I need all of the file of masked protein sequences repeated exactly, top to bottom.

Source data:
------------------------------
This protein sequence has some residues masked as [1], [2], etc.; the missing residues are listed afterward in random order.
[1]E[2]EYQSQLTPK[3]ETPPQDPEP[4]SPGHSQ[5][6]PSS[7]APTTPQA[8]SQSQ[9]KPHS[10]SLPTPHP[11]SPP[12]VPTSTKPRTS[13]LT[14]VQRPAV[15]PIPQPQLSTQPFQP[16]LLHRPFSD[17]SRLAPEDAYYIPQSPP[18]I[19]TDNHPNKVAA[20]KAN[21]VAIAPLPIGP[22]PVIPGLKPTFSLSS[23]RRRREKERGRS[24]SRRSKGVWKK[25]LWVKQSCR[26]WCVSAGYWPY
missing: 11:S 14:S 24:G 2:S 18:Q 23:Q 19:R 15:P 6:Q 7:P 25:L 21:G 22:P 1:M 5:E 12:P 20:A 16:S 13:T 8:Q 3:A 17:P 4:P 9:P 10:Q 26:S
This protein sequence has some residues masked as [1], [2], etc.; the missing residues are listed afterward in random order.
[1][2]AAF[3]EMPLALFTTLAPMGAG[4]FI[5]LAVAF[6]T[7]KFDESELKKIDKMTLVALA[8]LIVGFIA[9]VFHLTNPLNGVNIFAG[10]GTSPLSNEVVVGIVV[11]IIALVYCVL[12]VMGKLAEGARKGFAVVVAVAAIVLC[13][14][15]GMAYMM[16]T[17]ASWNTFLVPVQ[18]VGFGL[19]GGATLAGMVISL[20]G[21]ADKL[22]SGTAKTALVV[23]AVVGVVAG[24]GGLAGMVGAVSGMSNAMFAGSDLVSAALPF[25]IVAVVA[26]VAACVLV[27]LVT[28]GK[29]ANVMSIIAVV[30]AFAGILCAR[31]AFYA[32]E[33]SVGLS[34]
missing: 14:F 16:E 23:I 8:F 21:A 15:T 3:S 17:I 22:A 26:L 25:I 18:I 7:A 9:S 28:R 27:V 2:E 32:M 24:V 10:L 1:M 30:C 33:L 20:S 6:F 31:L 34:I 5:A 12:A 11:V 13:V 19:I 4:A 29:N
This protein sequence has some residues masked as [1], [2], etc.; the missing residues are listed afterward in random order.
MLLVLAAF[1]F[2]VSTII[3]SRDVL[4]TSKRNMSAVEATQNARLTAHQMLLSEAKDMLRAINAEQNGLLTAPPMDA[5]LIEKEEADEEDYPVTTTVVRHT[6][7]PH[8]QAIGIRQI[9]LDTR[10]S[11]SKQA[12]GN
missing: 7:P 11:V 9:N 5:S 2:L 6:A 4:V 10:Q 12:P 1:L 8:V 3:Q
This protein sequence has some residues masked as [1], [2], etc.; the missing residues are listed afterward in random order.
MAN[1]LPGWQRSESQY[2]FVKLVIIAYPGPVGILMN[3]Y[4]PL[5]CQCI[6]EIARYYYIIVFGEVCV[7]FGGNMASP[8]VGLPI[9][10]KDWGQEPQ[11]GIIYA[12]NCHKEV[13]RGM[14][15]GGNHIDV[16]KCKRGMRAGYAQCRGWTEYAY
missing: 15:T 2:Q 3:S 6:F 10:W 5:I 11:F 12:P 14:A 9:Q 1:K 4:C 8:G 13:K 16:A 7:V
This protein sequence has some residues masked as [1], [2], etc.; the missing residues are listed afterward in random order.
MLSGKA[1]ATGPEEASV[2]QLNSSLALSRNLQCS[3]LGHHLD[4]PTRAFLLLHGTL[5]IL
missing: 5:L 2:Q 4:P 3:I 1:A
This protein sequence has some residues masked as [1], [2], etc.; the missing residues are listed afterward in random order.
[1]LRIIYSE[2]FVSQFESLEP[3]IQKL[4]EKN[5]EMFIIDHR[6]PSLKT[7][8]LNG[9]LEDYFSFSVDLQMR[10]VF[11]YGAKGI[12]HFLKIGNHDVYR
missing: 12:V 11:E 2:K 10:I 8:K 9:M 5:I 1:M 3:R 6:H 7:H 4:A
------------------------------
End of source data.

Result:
This protein sequence has some residues masked as [1], [2], etc.; the missing residues are listed afterward in random order.
[1]E[2]EYQSQLTPK[3]ETPPQDPEP[4]SPGHSQ[5][6]PSS[7]APTTPQA[8]SQSQ[9]KPHS[10]SLPTPHP[11]SPP[12]VPTSTKPRTS[13]LT[14]VQRPAV[15]PIPQPQLSTQPFQP[16]LLHRPFSD[17]SRLAPEDAYYIPQSPP[18]I[19]TDNHPNKVAA[20]KAN[21]VAIAPLPIGP[22]PVIPGLKPTFSLSS[23]RRRREKERGRS[24]SRRSKGVWKK[25]LWVKQSCR[26]WCVSAGYWPY
missing: 11:S 14:S 24:G 2:S 18:Q 23:Q 19:R 15:P 6:Q 7:P 25:L 21:G 22:P 1:M 5:E 12:P 20:A 16:S 13:T 8:Q 3:A 17:P 4:P 9:P 10:Q 26:S
This protein sequence has some residues masked as [1], [2], etc.; the missing residues are listed afterward in random order.
[1][2]AAF[3]EMPLALFTTLAPMGAG[4]FI[5]LAVAF[6]T[7]KFDESELKKIDKMTLVALA[8]LIVGFIA[9]VFHLTNPLNGVNIFAG[10]GTSPLSNEVVVGIVV[11]IIALVYCVL[12]VMGKLAEGARKGFAVVVAVAAIVLC[13][14][15]GMAYMM[16]T[17]ASWNTFLVPVQ[18]VGFGL[19]GGATLAGMVISL[20]G[21]ADKL[22]SGTAKTALVV[23]AVVGVVAG[24]GGLAGMVGAVSGMSNAMFAGSDLVSAALPF[25]IVAVVA[26]VAACVLV[27]LVT[28]GK[29]ANVMSIIAVV[30]AFAGILCAR[31]AFYA[32]E[33]SVGLS[34]
missing: 14:F 16:E 23:I 8:F 21:A 15:T 3:S 17:I 22:A 26:L 25:I 18:I 7:A 9:S 28:R 27:V 2:E 32:M 24:V 10:L 1:M 30:C 33:L 20:S 6:F 31:L 34:I 5:A 12:A 11:V 13:V 19:I 4:A 29:N
This protein sequence has some residues masked as [1], [2], etc.; the missing residues are listed afterward in random order.
MLLVLAAF[1]F[2]VSTII[3]SRDVL[4]TSKRNMSAVEATQNARLTAHQMLLSEAKDMLRAINAEQNGLLTAPPMDA[5]LIEKEEADEEDYPVTTTVVRHT[6][7]PH[8]QAIGIRQI[9]LDTR[10]S[11]SKQA[12]GN
missing: 7:P 11:V 9:N 5:S 2:L 6:A 4:V 10:Q 12:P 1:L 8:V 3:Q
This protein sequence has some residues masked as [1], [2], etc.; the missing residues are listed afterward in random order.
MAN[1]LPGWQRSESQY[2]FVKLVIIAYPGPVGILMN[3]Y[4]PL[5]CQCI[6]EIARYYYIIVFGEVCV[7]FGGNMASP[8]VGLPI[9][10]KDWGQEPQ[11]GIIYA[12]NCHKEV[13]RGM[14][15]GGNHIDV[16]KCKRGMRAGYAQCRGWTEYAY
missing: 15:T 2:Q 3:S 6:F 10:W 5:I 11:F 12:P 14:A 9:Q 1:K 4:C 8:G 13:K 16:A 7:V
This protein sequence has some residues masked as [1], [2], etc.; the missing residues are listed afterward in random order.
MLSGKA[1]ATGPEEASV[2]QLNSSLALSRNLQCS[3]LGHHLD[4]PTRAFLLLHGTL[5]IL
missing: 5:L 2:Q 4:P 3:I 1:A
This protein sequence has some residues masked as [1], [2], etc.; the missing residues are listed afterward in random order.
[1]LRIIYSE[2]FVSQFESLEP[3]IQKL[4]EKN[5]EMFIIDHR[6]PSLKT[7][8]LNG[9]LEDYFSFSVDLQMR[10]VF[11]YGAKGI[12]HFLKIGNHDVYR
missing: 12:V 11:E 2:K 10:I 8:K 9:M 5:I 1:M 3:R 6:H 7:H 4:A